Seeking the Four Freedoms Is as Important Today as It Was 74 Years Ago

NEW YORK, NY - JUNE 13:  Democratic Presidential candidate Hillary Clinton officially launches her presidential campaign at a
NEW YORK, NY - JUNE 13: Democratic Presidential candidate Hillary Clinton officially launches her presidential campaign at a rally on June 13, 2015 in New York City. The Democratic hopeful addressed supporters at the Franklin D. Roosevelt Four Freedoms Park on Roosevelt Island. (Photo by John Moore/Getty Images)

Hillary Clinton's decision to hold the first major public rally of her campaign at Four Freedoms Park in New York City reminds us not only of the many challenges the United States has faced in the past, but also the many challenges we face today as we seek to build a better future for ourselves and for our children.

It was on January 6, 1941, in one of the darkest moments of the Second World War, after Hitler had announced his decision to establish a "new order" in occupied Europe, that Franklin Roosevelt took to the world's airways to propose a different idea -- a "moral order," based not on "the tyranny which the dictators seek to create with the crash of a bomb," but on four fundamental human freedoms: freedom of speech and expression, freedom of worship, freedom from want, and freedom from fear.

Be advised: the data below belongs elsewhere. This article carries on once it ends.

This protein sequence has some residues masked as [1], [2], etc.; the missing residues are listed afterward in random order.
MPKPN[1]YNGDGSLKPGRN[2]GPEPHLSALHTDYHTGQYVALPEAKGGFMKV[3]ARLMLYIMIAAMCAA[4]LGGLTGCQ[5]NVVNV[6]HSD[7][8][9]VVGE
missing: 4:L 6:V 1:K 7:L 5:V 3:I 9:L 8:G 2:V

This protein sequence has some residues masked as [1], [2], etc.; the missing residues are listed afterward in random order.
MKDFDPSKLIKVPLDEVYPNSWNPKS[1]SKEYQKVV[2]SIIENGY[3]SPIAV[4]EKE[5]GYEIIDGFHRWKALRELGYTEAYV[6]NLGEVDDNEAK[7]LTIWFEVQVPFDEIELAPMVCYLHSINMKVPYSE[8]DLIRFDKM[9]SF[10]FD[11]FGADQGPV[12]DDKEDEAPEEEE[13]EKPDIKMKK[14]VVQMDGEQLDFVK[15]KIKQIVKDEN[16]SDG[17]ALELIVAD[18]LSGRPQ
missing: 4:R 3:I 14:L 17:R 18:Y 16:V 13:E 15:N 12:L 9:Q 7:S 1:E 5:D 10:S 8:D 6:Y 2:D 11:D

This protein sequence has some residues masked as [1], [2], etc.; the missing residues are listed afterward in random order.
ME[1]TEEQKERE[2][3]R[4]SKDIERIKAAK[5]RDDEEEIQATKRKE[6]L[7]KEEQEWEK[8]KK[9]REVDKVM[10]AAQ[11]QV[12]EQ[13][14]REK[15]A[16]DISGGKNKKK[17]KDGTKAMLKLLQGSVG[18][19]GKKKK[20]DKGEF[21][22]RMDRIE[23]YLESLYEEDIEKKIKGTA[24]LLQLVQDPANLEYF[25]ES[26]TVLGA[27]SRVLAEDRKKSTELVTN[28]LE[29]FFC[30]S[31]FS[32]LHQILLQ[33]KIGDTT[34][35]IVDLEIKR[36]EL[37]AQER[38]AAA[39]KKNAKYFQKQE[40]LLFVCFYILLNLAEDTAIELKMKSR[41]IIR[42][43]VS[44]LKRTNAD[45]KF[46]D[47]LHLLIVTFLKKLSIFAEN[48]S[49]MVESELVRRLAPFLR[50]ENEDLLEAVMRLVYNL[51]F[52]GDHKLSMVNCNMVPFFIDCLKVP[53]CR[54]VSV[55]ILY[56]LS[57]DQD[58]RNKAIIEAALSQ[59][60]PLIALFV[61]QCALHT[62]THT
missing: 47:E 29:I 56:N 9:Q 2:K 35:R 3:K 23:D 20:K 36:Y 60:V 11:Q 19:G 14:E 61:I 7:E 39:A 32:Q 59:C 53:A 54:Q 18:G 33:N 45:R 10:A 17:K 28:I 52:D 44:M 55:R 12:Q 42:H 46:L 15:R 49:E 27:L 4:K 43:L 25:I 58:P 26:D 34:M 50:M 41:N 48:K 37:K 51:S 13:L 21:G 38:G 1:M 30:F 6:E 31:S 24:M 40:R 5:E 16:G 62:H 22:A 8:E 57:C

Inspired by this simple yet eloquent vision, the United States and its allies would not only go on to defeat the forces of tyranny that sought to dominate the world in the early 1940s, but also construct the institutions required to ensure that humanity's advance toward the goal of the four freedoms would continue. Four Freedoms Park, where Secretary Clinton will speak, stands in the shadow of the most visible of these institutions -- the United Nations, which for all its imperfections has done more to advance the cause of peace and the four freedoms since its founding in 1945 than any other international body.

The successful establishment of the United Nations, and Eleanor Roosevelt's role in the adoption of the all-important Universal Declaration of Human Rights by the General Assembly in 1948, would no doubt have pleased FDR enormously. But the international push to advance the four freedoms was not the only issue that FDR was focused on as the United States and the world made the transition from war to peace. He was also deeply concerned about the state of the four freedoms here at home -- especially freedom from want and fear.

Having witnessed the rise of Nazism in the wake of economic crisis of the early 1930s, FDR observed two simple truths about the liberty of a democratic people: The first was that "the liberty of a democracy is not safe if the people tolerate the growth of private power to a point where it becomes stronger than their democratic state itself." The second was that "the liberty of a democracy is not safe if its business system does not provide employment and produce and distribute goods in such a way as to sustain an acceptable standard of living." In other words, inequality and the concentration of wealth in the hands of all but a few is not only immoral but also dangerous and inimical to the maintenance of a healthy democracy.